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J Pediatr Gastroenterol Nutr. 2014 Jan;58(1):107-18. doi: 10.1097/MPG.0b013e3182a80be1.

Management guidelines of eosinophilic esophagitis in childhood.

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*Division of Gastroenterology & Nutrition, First Department of Pediatrics, University of Athens, Children's Hospital Agia Sophia, Athens, Greece †Dr. von Haunersches Kinderspital, Ludwig-Maximilians-University, Munich, Germany ‡Department of Pediatric Gastroenterology, Addenbrookes Hospital, Cambridge, UK §Department of Pediatrics, Hospital S. João, Porto, Portugal ||Department of Allergy and Immunology, Department of Gastroenterology, University of Melbourne Department of Paediatrics, Murdoch Children's Research Institute, Royal Children's Hospital, Parkville, Victoria, Australia ¶Division of Metabolic and Vascular Health, Warwick Medical School, University of Warwick, Coventry, UK #Queen Mary's Hospital for Children, Epsom & St Helier University Hospitals NHS Trust, Carshalton, Surrey, UK **Department of Pediatric Gastroenterology, Hepatology, and Nutrition, Jeanne de Flandre University Hospital, University of Lille, Lille, France ††Hans Christian Andersen Children's Hospital, OUH, Odense, Denmark ‡‡Pediatric Gastroenterology & Nutrition Unit, Department of Sciences for Woman and Child Health, University of Florence, Meyer Children's Hospital, Florence, Italy §§Department of Pediatrics, Leiden University Medical Center, Leiden, The Netherlands ||||Université Paris Descartes, Sorbonne Cité, Paris, and APHP, Hôpital Necker Enfants Malades, Pediatric Gastroenterology, Paris, France ¶¶Pediatric Center, Clinique des Grangettes, Geneva and Centre Médical Universitaire, Geneva, Switzerland ##Department of Pediatrics, University of Naples "Federico II," Naples, Italy ***Pediatric Gastroenterology Unit, Division of Pediatrics, Hadassah University Hospital, Jerusalem, Israel †††Vrije Universiteit Brussel, Brussels, Belgium.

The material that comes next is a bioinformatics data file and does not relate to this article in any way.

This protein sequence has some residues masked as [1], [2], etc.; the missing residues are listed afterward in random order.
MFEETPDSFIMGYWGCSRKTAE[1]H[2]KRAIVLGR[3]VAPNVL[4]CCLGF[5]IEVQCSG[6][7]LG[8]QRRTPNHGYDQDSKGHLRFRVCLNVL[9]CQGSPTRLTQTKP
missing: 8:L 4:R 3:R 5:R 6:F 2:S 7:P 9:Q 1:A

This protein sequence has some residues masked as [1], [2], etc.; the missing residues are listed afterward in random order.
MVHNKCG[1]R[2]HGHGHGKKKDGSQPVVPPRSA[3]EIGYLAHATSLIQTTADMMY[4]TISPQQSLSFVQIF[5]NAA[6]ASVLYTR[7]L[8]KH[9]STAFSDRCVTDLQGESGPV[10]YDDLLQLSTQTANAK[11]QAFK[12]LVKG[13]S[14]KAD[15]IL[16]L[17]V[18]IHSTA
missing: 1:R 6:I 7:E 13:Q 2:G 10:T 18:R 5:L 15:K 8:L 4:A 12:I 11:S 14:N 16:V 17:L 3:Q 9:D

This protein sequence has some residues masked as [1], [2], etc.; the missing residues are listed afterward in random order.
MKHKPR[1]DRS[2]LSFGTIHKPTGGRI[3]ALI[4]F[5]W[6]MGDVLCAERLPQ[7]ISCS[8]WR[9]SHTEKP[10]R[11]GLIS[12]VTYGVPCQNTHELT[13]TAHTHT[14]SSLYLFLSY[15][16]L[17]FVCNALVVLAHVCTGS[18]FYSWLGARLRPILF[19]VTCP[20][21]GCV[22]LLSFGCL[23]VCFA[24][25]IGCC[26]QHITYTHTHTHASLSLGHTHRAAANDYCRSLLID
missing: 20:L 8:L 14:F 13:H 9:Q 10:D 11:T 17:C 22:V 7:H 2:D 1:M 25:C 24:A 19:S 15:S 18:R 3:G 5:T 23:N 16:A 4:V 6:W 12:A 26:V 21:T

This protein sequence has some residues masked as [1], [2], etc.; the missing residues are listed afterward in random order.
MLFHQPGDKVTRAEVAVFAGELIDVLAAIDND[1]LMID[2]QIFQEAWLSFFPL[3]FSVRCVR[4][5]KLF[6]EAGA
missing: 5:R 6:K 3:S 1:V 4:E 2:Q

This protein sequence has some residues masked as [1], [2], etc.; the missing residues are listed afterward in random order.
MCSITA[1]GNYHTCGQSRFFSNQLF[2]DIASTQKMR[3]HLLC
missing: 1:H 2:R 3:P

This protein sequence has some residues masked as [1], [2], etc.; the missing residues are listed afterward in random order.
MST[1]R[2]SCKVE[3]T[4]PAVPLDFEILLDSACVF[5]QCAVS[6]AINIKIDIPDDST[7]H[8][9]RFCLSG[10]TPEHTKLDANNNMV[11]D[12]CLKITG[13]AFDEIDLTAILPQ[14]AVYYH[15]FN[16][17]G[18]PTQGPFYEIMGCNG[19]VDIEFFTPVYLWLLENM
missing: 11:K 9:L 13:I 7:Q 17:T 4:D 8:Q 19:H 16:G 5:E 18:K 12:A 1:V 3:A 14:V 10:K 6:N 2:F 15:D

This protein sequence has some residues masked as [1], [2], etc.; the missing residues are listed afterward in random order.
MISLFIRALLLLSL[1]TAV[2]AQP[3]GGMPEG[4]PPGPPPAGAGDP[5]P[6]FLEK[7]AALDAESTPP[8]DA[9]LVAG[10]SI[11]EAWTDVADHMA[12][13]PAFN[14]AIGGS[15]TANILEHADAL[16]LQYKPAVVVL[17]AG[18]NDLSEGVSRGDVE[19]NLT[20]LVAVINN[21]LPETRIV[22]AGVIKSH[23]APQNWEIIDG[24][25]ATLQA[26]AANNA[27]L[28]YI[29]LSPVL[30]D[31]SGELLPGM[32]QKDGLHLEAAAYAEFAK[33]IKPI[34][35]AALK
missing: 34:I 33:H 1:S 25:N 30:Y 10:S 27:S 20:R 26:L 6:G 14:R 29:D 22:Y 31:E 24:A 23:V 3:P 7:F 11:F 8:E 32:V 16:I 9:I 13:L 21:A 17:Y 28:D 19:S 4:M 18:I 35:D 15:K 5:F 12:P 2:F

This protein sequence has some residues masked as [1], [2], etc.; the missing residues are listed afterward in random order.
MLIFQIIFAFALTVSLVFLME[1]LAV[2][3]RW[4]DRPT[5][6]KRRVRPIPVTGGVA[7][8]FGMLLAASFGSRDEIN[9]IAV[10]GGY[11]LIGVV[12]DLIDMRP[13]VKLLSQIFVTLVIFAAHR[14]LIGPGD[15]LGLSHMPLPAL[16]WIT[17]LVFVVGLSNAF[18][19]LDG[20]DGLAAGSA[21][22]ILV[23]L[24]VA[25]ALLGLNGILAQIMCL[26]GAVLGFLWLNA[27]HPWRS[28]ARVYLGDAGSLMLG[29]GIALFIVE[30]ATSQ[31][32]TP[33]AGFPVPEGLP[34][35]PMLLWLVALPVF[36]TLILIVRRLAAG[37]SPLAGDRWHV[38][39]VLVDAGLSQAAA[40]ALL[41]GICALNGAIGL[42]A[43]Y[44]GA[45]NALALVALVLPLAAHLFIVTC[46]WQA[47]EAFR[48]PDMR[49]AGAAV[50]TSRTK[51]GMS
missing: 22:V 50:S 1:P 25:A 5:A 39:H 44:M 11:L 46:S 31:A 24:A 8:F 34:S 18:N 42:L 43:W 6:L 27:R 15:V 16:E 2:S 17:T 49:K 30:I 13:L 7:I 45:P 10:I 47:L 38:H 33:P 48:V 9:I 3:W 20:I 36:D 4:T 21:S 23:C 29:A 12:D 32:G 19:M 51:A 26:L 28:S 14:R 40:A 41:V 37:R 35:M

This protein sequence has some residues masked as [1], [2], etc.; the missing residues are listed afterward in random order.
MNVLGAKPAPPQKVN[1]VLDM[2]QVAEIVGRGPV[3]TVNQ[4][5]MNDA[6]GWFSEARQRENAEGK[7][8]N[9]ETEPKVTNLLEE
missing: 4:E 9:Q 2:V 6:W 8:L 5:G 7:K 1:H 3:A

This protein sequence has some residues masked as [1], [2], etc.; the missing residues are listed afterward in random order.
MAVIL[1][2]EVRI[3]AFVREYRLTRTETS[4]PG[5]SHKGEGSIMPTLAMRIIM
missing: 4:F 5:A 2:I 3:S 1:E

Eosinophilic esophagitis (EoE) represents a chronic, immune/antigen-mediated esophageal disease characterized clinically by symptoms related to esophageal dysfunction and histologically by eosinophil-predominant inflammation. With few exceptions, 15 eosinophils per high-power field (peak value) in ≥1 biopsy specimens are considered a minimum threshold for a diagnosis of EoE. The disease is restricted to the esophagus, and other causes of esophageal eosinophilia should be excluded, specifically proton pump inhibitor-responsive esophageal eosinophilia. This position paper aims at providing practical guidelines for the management of children and adolescents with EoE.


Relevant literature from searches of PubMed, CINAHL, and recent guidelines was reviewed. In the absence of an evidence base, recommendations reflect the expert opinion of the authors. Final consensus was obtained during 3 face-to-face meetings of the Gastroenterology Committee and 1 teleconference.


The cornerstone of treatment is an elimination diet (targeted or empiric elimination diet, amino acid-based formula) and/or swallowed, topical corticosteroids. Systemic corticosteroids are reserved for severe symptoms requiring rapid relief or where other treatments have failed. Esophageal dilatation is an option in children with EoE who have esophageal stenosis unresponsive to drug therapy. Maintenance treatment may be required in case of frequent relapse, although an optimal regimen still needs to be determined.


EoE is a chronic, relapsing inflammatory disease with largely unquantified long-term consequences. Investigations and treatment are tailored to the individual and must not create more morbidity for the patient and family than the disease itself. Better maintenance treatment as well as biomarkers for assessing treatment response and predicting long-term complications is urgently needed.

[Indexed for MEDLINE]

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